South Of The Border

New Directions In Latin Drumming

by Norbert Goldberg

Much of contemporary popular music draws greatly from the rhythms of Latin America. The contagious excitement generated by these rhythms is partly responsible for the success which disco has enjoyed over the past few years, and fills an important place in the repertoire of many jazz, rock, and fusion artists.Since many Latin rhythms are based on syncopated eighth and sixteenth note combinations, they are highly adaptable to current musical styles which share the same characteristic. For example, the rhythms of Brazil can be integrated into very versatile and effective drum beats, as heard in Billy Joel’s “Just the Way You Are”, which was propelled by a lilting bossa-nova style beat whose simplicity blended perfectly with the character of the song.South Of The Border

The bass drum’s strong emphasis on the second and fourthbeat is typical of Brazilian rhythms and can be carried over to disco beats, this time played on either small or large tom-toms by the right hand which alternates off the hi-hat.

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The samba rhythm has been used successfully in the funkidiom by Steve Gadd and David Garibaldi, who have combined the syncopation of samba together with funk elements yielding some very innovative results.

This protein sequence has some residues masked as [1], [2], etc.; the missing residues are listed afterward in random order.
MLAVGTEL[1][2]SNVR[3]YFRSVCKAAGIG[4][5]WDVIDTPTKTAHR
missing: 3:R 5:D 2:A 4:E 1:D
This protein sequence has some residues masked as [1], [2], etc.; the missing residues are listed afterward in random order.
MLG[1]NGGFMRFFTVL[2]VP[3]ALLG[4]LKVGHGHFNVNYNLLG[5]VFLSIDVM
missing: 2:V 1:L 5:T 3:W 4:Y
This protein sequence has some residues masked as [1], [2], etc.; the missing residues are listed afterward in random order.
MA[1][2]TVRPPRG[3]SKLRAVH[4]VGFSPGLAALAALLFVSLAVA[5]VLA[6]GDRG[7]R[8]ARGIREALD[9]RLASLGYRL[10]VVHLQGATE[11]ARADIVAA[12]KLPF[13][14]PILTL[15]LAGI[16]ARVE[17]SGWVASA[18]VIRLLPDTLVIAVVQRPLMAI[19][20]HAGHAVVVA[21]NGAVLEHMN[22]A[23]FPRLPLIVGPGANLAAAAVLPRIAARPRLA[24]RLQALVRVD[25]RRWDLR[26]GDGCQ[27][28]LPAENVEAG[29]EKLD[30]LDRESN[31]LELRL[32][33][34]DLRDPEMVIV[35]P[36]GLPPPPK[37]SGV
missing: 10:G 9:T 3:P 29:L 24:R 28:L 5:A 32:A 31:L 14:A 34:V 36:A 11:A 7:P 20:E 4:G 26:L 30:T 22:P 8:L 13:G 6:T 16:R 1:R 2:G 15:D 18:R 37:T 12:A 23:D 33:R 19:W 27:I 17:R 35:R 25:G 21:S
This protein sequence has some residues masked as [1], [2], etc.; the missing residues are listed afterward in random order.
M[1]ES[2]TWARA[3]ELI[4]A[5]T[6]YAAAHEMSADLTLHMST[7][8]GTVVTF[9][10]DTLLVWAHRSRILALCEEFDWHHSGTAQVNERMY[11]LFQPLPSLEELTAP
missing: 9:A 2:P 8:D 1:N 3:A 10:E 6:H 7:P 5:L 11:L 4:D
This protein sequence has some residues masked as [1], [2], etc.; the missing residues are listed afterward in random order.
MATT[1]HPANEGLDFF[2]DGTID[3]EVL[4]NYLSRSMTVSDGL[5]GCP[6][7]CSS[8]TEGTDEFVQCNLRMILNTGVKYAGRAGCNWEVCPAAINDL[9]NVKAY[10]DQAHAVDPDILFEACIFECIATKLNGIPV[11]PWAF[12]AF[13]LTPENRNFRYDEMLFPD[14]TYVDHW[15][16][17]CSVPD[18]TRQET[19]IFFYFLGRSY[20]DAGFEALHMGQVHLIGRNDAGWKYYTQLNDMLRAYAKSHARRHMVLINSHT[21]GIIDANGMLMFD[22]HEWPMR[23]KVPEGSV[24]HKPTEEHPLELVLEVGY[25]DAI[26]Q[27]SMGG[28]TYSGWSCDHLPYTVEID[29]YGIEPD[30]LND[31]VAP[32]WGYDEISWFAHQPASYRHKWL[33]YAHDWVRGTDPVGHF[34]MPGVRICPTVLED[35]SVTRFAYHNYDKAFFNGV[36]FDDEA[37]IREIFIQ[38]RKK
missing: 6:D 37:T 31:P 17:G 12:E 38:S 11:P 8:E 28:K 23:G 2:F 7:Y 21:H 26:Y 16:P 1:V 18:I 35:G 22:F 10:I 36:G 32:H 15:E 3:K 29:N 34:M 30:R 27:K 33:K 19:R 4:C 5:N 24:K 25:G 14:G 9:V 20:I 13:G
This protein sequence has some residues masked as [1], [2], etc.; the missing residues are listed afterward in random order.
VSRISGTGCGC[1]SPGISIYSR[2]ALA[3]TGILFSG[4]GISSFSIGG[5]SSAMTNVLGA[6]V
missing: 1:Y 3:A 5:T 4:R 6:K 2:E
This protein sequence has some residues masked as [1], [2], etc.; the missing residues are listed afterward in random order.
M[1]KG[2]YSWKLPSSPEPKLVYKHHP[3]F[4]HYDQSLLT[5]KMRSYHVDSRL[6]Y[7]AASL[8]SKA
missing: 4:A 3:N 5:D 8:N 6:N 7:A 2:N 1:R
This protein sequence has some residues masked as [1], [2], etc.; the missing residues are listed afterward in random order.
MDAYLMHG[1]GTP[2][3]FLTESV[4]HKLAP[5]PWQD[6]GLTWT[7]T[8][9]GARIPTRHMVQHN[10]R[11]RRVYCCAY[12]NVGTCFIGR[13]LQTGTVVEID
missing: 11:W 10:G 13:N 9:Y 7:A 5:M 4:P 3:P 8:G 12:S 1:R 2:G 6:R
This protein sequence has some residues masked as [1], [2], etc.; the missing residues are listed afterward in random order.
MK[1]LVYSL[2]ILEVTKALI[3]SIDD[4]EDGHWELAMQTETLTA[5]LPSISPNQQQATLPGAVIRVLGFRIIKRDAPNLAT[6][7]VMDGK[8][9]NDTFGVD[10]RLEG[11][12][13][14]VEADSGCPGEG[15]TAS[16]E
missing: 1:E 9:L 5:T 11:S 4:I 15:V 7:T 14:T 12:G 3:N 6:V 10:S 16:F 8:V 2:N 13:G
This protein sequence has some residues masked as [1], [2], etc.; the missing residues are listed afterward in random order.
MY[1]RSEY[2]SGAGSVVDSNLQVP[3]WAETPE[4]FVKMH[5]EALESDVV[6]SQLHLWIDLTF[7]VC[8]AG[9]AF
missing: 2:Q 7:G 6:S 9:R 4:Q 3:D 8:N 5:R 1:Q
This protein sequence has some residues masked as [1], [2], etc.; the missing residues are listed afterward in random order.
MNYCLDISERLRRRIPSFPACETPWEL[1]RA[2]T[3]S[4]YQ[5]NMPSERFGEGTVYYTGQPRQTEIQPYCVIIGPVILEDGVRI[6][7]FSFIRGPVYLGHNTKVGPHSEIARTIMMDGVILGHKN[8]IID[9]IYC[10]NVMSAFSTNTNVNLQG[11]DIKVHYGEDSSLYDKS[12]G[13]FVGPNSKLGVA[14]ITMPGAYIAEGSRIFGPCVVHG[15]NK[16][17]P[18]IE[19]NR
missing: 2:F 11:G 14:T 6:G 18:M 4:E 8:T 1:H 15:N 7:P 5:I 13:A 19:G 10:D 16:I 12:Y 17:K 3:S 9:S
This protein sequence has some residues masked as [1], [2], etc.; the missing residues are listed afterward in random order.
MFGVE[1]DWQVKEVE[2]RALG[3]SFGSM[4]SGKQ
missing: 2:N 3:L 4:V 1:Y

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Afro-Cuban rhythms can also be used in a variety of contexts, particularly in disco and funk. A mambo cowbell beat when played on top of a disco beat, adds a great deal of drive and reinforcement. The left hand plays both hi-hat and snare drum, leaving the right free to play many different possibilities. When approaching the following beats, practice the left hand rhythm first until it’s almost automatic. Then start adding cowbell rhythms of gradually increasing complexity.

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The following beat has the right hand moving from the cowbell to the small tom-tom and then to the large tom-tom. The effect achieved is similar to that of a percussionist playing along, since the tom-tom accents are derived from a conga beat.

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The bass drum rhythm in the following beat reinforces the common mambo bass line while the hands play a funky pattern. It’s sometimes helpful to throw in the down beat with the bass drum in case the rhythm starts loosening up.
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West Indian rhythms like reggae and calypso blend very nicely with rock and funk beats and are widely used in today’s music. Reggae beats can be used to change the feel in a slow funk number, particularly during solo sections, since they are very simple and sparse and can build dramatically.
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Calypso is said to be the predecessor of disco because of the similarity in the hi-hat pattern. It’s a very versatile rhythm and can also be used when a change of feel is desired, or in combination with other beats. This example has an unusual effect since it begins with a reversal of the hands; the right on the snare and left on the hi-hat.

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By reaching into the rhythms of Latin America, and combining them with already established beats, we can come up with many new and exciting possibilities. In so doing, we can make our drumming more interesting to ourselves and to others around us.